We're all familiar with the story: Esau, famished from his hunt, sold his birthright for a bowl of lentil stew: "One day when Jacob was cooking some stew, Esau arrived home from the wilderness exhausted and hungry. Esau said to Jacob, 'I'm starved! Give me some of that red stew!'...'All right,' Jacob replied, 'but trade me your rights as the firstborn son.' 'Look, I'm dying of starvation!' said Esau. 'What good is my birthright to me now?'" (Gen. 25:29-32 NLT)
apparent from this story that Esau lived in the here and now. He was
hungry. Starving. Famished. Convinced he was about to die. He was
focused on his physical discomfort, and without a single thought of the
future, he traded his birthright for a bowl of lentil stew and some
bread: "Then Jacob gave Esau some bread and lentil stew. Esau ate
the meal, then got up and left." (Gen. 25:34a NLT).
Esau, we, too, can become obsessed with what is happening in the moment.
And why shouldn't we? A death in the family is a formidable
problem. That cancer diagnosis has very long term consequences.
The broken relationship will impact every part of your life.
The foreclosure on your home will affect all of your family.
We know that Esau would later regret his decision. If we fast
forward two chapters in the book of Genesis, we see another scene in the
life of Esau and Jacob. Jacob tricks Esau again, this time out of his
father's final blessing, and we see Esau exclaim: "No wonder his
name is Jacob, for now he has cheated me twice. First he took my rights
as the firstborn, and now he has stolen my blessing." (Gen. 27:36
When we put our focus only on our momentary circumstances,
even when those circumstances are, indeed, significant, we will, like
Esau, be reactionary in our decisions. Like him, we are at risk of
opening the door for regret.
Interestingly, Esau saw his hunger
as having long term consequences: "Look, I'm dying of
starvation!...What good is my birthright to me now?" (Gen. 32 NLT).
Though the Bible doesn't tell us when he had eaten his last meal, we can
know that if Esau had truly been at the point of death, he wouldn't have
been able to "arrive" home. He would have been too weak. Thus, by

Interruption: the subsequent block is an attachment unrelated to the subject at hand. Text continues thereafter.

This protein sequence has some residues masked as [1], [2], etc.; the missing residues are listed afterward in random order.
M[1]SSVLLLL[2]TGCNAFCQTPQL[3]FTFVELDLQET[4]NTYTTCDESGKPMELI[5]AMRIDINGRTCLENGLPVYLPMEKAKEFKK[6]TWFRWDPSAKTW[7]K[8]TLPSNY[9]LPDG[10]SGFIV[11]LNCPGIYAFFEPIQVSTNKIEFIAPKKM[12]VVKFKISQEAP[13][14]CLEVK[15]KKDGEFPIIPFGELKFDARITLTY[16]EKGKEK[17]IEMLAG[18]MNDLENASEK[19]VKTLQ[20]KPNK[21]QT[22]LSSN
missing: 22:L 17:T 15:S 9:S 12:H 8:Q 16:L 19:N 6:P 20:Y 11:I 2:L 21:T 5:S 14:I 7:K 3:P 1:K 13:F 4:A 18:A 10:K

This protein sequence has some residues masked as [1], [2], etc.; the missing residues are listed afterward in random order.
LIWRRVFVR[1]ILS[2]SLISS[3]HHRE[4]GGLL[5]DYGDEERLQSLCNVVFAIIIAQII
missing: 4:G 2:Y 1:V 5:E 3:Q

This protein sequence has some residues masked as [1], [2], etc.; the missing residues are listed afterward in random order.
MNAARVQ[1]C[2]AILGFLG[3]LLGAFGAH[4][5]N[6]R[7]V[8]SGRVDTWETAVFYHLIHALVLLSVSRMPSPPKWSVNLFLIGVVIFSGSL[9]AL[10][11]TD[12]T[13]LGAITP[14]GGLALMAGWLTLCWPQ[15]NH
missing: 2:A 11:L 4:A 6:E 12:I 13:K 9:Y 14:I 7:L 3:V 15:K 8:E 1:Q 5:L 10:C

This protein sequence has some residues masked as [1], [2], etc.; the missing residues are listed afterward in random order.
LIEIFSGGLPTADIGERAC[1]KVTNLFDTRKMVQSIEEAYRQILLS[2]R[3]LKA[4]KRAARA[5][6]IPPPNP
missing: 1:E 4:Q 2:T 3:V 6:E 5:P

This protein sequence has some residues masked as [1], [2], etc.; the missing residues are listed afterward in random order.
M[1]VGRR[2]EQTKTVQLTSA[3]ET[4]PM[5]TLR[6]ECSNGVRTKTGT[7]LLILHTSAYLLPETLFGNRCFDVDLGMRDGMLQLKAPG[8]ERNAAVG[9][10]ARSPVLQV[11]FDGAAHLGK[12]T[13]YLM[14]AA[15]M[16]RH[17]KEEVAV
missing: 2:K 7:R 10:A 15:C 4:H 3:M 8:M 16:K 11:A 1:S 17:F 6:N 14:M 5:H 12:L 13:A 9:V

focusing only on the problem, Esau's hunger mushroomed out of proportion
in his mind until eating became the only thing that was important to
him: "He showed contempt for his rights as the firstborn."
(Gen. 25:34 NLT).
The solution? "Don't be selfish; don't try
to impress others. Be humble, thinking of others as better than
yourselves." (Phil. 2:3 NLT). It's truly as simple as that.
Focusing away from our own problems and looking instead to the needs of
others, as we are commanded to do in this text from Philippians 2, will
put things back into perspective. There is also the promise of blessing
when we focus on the needs of others instead of on our own needs:
"God blesses those who are humble, for they will inherit the whole
earth...God blesses those who are merciful, for they will be shown mercy."
(Matt. 5:5,7 NLT).
In other words, when we focus on others, even
in the midst of our own looming problems, we can be assured that we will
not be selling our birthright. Rather, we will open the doors for
Interestingly, this is the way Jesus lived His life.
He had, indeed, significant circumstances. He was about to be crucified
and separated from His Father, yet the Bible records: "Because of
the joy awaiting him, he endured the cross, disregarding its shame. Now
he is seated in the place of honor beside God's throne." (Heb.
12:2b NLT). By looking to the needs of others rather than focusing on
His own, He did not sell His birthright; rather, He ensured it. When
following Jesus' example by focusing on the needs of others rather than
on our own needs, we, too, will hold on to our birthright, and in the
end, we will be blessed; but by focusing on our own problems, no matter
how significant they may be, then we, like Esau, risk selling our
Think about it!
In His love,
Lynona Gordon Chaffart, Speech-Language Pathologist, mother of two, Author --
"Aboard God's Train -- A
Journey With God Through the Valley of Cancer", Author and Moderator for The Nugget, a tri-weekly internet
Scriptural Nuggets, a
website devoted to Christian devotionals and inspirational poems, with
Follow Lyn on Twitter @lynchaffart.